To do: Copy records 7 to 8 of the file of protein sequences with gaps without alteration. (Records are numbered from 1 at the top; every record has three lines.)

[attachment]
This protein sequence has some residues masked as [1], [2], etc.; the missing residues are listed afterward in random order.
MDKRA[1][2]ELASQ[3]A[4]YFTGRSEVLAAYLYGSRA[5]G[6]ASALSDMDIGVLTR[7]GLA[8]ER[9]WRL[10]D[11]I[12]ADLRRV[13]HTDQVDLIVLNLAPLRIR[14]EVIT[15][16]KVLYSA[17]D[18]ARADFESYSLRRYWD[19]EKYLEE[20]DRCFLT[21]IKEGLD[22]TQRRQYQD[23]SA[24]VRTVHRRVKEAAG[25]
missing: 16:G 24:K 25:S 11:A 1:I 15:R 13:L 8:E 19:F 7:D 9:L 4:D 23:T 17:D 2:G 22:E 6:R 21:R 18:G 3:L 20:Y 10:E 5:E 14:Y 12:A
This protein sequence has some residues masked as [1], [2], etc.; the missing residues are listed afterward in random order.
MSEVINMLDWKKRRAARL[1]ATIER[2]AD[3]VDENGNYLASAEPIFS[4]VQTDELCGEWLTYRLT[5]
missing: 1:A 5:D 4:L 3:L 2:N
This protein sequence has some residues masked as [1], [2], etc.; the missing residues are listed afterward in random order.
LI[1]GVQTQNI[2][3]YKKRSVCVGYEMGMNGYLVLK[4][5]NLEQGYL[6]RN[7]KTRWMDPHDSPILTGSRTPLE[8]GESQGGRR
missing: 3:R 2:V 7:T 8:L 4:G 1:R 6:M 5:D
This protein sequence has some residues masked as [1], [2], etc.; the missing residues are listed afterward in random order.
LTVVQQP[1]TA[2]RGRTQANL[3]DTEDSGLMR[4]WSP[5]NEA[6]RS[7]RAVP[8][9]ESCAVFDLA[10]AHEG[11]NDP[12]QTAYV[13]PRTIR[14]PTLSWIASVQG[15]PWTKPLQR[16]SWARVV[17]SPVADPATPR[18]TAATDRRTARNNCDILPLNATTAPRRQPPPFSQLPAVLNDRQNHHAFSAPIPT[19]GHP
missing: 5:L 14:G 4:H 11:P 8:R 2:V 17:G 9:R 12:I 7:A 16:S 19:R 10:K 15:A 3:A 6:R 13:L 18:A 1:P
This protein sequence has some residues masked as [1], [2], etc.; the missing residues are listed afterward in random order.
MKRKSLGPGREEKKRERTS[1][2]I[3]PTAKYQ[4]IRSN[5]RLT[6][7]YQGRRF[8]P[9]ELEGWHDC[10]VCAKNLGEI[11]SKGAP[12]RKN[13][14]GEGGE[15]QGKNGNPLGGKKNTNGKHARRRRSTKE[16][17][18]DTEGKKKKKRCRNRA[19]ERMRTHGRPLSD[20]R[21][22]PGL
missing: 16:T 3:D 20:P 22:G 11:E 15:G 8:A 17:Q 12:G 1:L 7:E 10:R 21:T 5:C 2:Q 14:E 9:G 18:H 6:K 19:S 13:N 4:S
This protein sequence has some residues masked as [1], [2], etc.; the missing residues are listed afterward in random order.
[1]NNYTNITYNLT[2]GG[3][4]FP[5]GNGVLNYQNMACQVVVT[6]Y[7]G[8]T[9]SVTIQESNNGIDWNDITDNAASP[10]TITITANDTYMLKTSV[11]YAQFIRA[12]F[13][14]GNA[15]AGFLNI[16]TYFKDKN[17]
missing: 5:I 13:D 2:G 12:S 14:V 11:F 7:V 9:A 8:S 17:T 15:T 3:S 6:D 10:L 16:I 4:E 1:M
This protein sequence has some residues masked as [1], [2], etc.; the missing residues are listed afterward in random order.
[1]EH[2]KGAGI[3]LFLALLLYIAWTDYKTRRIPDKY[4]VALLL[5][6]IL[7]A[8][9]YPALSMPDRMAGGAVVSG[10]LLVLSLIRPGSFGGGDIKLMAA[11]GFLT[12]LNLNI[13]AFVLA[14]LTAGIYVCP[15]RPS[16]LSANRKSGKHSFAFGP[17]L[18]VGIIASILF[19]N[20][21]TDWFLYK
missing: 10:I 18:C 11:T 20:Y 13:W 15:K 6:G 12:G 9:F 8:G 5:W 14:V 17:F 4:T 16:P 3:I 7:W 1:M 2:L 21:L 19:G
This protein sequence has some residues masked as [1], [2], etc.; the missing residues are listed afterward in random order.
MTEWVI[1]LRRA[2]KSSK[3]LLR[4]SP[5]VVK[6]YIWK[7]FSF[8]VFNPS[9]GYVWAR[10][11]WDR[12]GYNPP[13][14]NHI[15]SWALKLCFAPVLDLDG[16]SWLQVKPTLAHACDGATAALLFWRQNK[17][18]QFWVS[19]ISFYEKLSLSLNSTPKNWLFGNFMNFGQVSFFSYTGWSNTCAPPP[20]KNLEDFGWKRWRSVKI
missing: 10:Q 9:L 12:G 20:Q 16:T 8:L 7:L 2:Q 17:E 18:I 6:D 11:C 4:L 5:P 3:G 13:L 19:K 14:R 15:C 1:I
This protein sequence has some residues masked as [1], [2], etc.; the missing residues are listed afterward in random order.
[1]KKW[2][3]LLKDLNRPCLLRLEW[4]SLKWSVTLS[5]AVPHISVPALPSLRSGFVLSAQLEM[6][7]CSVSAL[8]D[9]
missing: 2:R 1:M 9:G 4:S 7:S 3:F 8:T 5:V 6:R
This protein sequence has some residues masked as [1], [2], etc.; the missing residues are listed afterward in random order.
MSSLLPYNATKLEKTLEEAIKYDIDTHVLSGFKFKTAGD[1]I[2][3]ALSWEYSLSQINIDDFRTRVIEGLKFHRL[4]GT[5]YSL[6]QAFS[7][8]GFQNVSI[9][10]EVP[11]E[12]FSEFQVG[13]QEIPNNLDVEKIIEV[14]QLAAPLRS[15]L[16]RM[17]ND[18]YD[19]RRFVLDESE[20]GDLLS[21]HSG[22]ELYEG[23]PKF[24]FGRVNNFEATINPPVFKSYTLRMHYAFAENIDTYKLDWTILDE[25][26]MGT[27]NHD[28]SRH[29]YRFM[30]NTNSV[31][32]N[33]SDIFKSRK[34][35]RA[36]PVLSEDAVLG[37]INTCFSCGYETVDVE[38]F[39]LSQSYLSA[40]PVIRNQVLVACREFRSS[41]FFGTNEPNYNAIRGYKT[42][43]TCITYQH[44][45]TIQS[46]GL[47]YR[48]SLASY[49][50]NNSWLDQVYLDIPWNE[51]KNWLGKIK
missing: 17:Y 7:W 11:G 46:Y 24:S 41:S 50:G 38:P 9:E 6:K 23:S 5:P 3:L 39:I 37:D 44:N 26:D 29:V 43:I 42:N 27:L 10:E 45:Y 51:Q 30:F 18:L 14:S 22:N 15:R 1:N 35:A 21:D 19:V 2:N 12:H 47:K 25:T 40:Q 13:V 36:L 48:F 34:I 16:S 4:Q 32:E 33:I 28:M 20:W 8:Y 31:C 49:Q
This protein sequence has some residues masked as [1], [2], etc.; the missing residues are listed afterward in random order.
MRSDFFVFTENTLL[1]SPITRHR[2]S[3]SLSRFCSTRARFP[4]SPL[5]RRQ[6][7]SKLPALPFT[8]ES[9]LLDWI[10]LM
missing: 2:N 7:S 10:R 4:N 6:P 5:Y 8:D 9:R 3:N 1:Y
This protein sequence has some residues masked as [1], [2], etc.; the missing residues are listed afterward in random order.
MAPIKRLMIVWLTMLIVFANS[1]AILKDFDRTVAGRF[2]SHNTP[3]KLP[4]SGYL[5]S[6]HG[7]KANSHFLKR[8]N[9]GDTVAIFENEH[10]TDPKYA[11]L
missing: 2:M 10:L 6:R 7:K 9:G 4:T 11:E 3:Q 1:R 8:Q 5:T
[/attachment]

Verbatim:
This protein sequence has some residues masked as [1], [2], etc.; the missing residues are listed afterward in random order.
[1]EH[2]KGAGI[3]LFLALLLYIAWTDYKTRRIPDKY[4]VALLL[5][6]IL[7]A[8][9]YPALSMPDRMAGGAVVSG[10]LLVLSLIRPGSFGGGDIKLMAA[11]GFLT[12]LNLNI[13]AFVLA[14]LTAGIYVCP[15]RPS[16]LSANRKSGKHSFAFGP[17]L[18]VGIIASILF[19]N[20][21]TDWFLYK
missing: 10:I 18:C 11:T 20:Y 13:W 15:K 6:G 12:G 9:F 8:G 5:W 14:V 17:F 4:T 16:P 3:I 7:W 1:M 2:L 21:L 19:G
This protein sequence has some residues masked as [1], [2], etc.; the missing residues are listed afterward in random order.
MTEWVI[1]LRRA[2]KSSK[3]LLR[4]SP[5]VVK[6]YIWK[7]FSF[8]VFNPS[9]GYVWAR[10][11]WDR[12]GYNPP[13][14]NHI[15]SWALKLCFAPVLDLDG[16]SWLQVKPTLAHACDGATAALLFWRQNK[17][18]QFWVS[19]ISFYEKLSLSLNSTPKNWLFGNFMNFGQVSFFSYTGWSNTCAPPP[20]KNLEDFGWKRWRSVKI
missing: 10:Q 9:L 12:G 20:Q 16:T 8:L 7:L 2:Q 17:E 18:I 6:D 11:C 4:L 5:P 3:G 13:L 19:K 14:R 15:C 1:I